I mean, we have to have something to wear underneath our leather motorcycle jackets, right? And to emblazon various (possibly MAGA-related?) slogans on. I’m sure when the notion of taxing t-shirts and “singlets or other vests of cotton, knitted, or crocheted” material came up, this salient point was made and all the European honchos agreed, t-shirts would be taxed. The one thing they forgot to include? Baseball hats. I mean, hello, if there’s anything Trump’s base cares about, it’s red baseball hats.
Bourbon & Whiskey
I feel like at this point, this list has really painted a really vivid picture of the motorcycle-riding, Marlboro-smoking, bourbon-swilling cowboy each American has nestled somewhere inside of them.
This one, however, feels like it takes direct aim at Donald Trump. Not only because he once owned the third-largest yacht in the world, but more because he no longer does. He had to sell it in 1991 after he ran into “financial problems,” and that seems like the kind of thing that would upset him greatly to look back on. I’m sure he misses his superyacht, which is now owned by a Saudi billionaire, and does not appreciate being reminded of it. Kind of like how he doesn’t like being reminded that he’s actually not that rich.
Have Europeans watched too many Ocean Spray commercials or something? Do they think we’re all just sloshing around in the cranberry bogs day in and day out in order to produce enough of the favorite juice of literally no one except Sex and the City die-hards and people with UTIs? Is it because it needs a few cups of sugar to make it taste good? Or Is it because they know we eat them on Thanksgiving? I feel like it’s because they know we eat them on Thanksgiving, but then, I’m not seeing the same pressure being applied to the turkey lobby. So that’s obviously quite mysterious. I’m honestly not sure what the deal is here, and apparently, neither are the folks who actually do slosh around in bogs on the regular.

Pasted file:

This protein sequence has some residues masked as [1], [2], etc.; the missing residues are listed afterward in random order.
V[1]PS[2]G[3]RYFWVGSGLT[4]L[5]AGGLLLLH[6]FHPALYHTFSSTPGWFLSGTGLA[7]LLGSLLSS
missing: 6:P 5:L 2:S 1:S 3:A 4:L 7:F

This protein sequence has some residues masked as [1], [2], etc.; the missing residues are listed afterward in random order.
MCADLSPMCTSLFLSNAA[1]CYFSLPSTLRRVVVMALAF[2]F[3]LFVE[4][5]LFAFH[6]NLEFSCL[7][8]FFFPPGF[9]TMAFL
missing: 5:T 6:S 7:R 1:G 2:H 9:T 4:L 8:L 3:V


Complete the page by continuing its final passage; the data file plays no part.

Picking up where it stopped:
And there you have it, folks. America through the eyes of some people who are really buying into the good ol' fashioned stereotypes. The Canadians, meanwhile, are seeking to tax cucumbers, gherkins, pizza, ketchup, beer kegs, lawn mowers, sailboats, sleeping bags, and playing cards. Sounds like a pretty sick Canadian bro party to me! But also: Gherkins? What do they think this is, Bridget Jones’s Diary? That’s England, people. And why does this list sound like it could double as the menu for a particularly delicious cookout? Canada, we have some questions.